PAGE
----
APP UX / UI
The Ultimate Roadtrip App
Road trips are meant to be fun and exciting things to do with your friends, but when you have a bigger group of people traveling together, it's always stressful making sure everyone gets to do and see what they want. When traveling in groups, in multiple cars, can be dangerous when trying to synchronize and communicate between cars on the road.
Trippin focuses on making your road trips with friends as easy and as organized as possible, allowing you to focus on making lasting memories with your crew. We want to be more than just a navigation app, and more than just a planning app, we want to focus on the before, during, and after of your trips; allowing you to collaborate on your itinerary, stay synchronized while on the road, and share your memories with each other afterwards. We want to allow you to make memories that will last a lifetime.
This project was started as a group project for our interface class, most of the research was collectively done, while the further development of the app was carried forward by myself and further revised after the course had ended on my free time.
APP WALK-THROUGH PROTOTYPE
I created a rough prototype of the app's features to show the user flow through the app's features.
Research / Journey Map
To begin our research on how to make the experience of group road trips better, Dylan put together a journey map of a typical road trip experience.
Research / Personas
We then collectively developed several personas of different types of people we thought could benefit from an app like Trippin, to identify their key characteristics, motivations, and needs. By doing this we were able to consolidate what features would be crucial and how Tripping could be set apart from other similar travel apps.
Above is an excerpt from the presentation deck I created for this project, which can be found at the end of this project page.
Research / Competitive Analysis
Upon researching other travel apps—including Kayak, Roadtrippers, and Google Maps— we put together pro's and con's of each in order to see what they did well, and try and do it better, or tfind a hole in those existing products, and how we could look to fill it. We focused mainly on the Roadtrippers app, as that was more in line with what we wanted Trippin' to accomplish.
Can be used outside of the USA
Can plan gas and rest stops
Easy to add detour stops
Strong brand identity
ETA on trip durations have often been inaccurate
Information is old & outdated
Only available on IOS
Trips can only be edited by the person who created it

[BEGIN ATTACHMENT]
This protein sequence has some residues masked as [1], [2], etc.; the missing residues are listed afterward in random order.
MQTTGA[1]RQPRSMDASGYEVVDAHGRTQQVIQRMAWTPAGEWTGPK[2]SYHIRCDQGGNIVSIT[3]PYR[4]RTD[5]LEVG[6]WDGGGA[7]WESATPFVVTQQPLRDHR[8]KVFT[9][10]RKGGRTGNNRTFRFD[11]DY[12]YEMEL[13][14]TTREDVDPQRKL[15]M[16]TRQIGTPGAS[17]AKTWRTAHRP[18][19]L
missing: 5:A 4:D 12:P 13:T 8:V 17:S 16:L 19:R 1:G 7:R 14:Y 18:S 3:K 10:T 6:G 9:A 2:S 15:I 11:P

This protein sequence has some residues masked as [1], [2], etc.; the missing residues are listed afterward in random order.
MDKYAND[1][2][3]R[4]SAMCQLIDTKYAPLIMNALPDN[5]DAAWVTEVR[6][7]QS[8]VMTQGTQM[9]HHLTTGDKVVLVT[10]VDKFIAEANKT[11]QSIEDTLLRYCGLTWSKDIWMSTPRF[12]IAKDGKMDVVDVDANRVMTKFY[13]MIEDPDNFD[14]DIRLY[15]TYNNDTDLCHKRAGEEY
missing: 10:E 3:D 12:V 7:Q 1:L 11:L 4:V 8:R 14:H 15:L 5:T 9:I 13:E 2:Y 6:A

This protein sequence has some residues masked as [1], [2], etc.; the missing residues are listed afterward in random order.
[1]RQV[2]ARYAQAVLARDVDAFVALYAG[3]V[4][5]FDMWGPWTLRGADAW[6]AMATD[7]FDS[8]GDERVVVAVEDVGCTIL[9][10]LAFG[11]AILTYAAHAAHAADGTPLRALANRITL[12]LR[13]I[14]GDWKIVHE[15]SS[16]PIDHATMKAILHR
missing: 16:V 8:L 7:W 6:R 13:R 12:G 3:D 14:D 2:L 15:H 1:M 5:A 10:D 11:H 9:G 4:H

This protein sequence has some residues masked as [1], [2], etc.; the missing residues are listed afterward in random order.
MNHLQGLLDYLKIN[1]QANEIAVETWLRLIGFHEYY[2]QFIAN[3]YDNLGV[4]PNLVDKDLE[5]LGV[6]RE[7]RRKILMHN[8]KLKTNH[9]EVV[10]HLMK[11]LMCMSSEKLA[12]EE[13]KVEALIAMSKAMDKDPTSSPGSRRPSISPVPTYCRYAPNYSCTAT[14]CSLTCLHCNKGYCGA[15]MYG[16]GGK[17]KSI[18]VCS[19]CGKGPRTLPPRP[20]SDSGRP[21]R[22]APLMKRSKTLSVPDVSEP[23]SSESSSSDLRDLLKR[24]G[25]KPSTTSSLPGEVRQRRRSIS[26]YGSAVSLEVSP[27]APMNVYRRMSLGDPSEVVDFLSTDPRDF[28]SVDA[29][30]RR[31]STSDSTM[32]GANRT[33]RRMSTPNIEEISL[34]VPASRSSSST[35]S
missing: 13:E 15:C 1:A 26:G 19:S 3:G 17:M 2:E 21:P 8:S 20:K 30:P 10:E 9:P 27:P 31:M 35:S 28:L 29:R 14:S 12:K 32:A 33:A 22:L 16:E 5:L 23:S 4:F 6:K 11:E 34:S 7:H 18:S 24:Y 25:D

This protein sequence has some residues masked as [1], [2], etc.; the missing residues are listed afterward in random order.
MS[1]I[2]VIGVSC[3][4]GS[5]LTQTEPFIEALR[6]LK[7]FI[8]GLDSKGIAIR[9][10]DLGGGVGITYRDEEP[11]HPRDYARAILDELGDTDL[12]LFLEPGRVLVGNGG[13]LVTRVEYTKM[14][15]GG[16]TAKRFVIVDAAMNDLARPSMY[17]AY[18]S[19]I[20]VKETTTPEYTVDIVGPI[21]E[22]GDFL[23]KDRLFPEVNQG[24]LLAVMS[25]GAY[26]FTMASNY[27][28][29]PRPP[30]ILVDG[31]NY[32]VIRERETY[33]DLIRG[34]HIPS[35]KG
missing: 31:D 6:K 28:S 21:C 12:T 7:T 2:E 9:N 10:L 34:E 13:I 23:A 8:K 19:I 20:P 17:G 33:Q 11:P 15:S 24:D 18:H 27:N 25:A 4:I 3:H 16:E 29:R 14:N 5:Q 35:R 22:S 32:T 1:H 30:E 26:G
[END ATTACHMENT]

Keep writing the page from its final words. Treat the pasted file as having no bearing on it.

This project was completed in November 2018, therefore the research does not reflect Roadtripper's most recent feature updates and improvement to their app
Research / Surveys & Interviews
To obtain more information about the experience of going on road trips we sent out a couple of online surveys for people to fill out, in order to figure out more about the necessity of a road trip planning app, what parts of a roadtrip were important to people, how people are currently planning their road trips, as well as what pain points they experience that could be eased by our product.
We recieved over ____ responses, and highlighted some re-ocurring points and quotes. We found that a large number of people regularly road trip, and that a pretty equal amount of people enjoyed road trips for the scenic views and for making memories, while the others preferred to just get to their destination as conveniently as possible. These were all important factors in decided which features were important and which wouldn't add as much value.
Structure / Flowchart of Features
We collectively came up with a list of important features we wanted to have for the before, during and after of a roadtrip experience. Because we wanted our app to encompass several aspects of the road trip experience, and have it be an app that could help with most of the pain points of going on a road trip with a bigger group of friends. From there we had a long discussion about the best way to organize all these features into an organized and un-intimidating interface.
We discussed how we might separate all these features but keep it very simple and easy to use, and preferred over using other chat apps or map apps. We decided on having three main pages to our app accessible by the bottom toolbar; the chat, map, and profile section. It took a while but I was able to eventually organized all the other features under these three main sections and I created a flow chart for the app, showing how the app would function.
Skeleton / Lo-Fi Prototype Sketches
Because I was able to organize all of the features and worked closely with making the flow chart, I was able to create the lo-fi wireframe sketches did some of the app wireframe sketching simultaneously while figuring out the flow chart of the app's functions, because it helped me visualize what would go on each screen. Below are my lo-fi app wireframes.
"I thought it was cool that it encompasses all parts of the the road trip experience, from planning, to during the trip, and then being able to share your photos afterwards.”
"The driver mode feature seems really useful, but maybe instead of just the emojis you could add a voice messaging option, I use that a lot when I drive and need to reply to someone quick and safely."
Skeleton / Mid-Fi Wireframing
Icons needed to be more intuitive for their function to be more easily understood, add voice messaging to ensure safety for driver's chat space, make it more fun by adding icons for other cars on the map, and type logo needed to be revised and polished so it's legible. Below are the revised mid-fi wireframes I created using Sketch.
App / Style Guide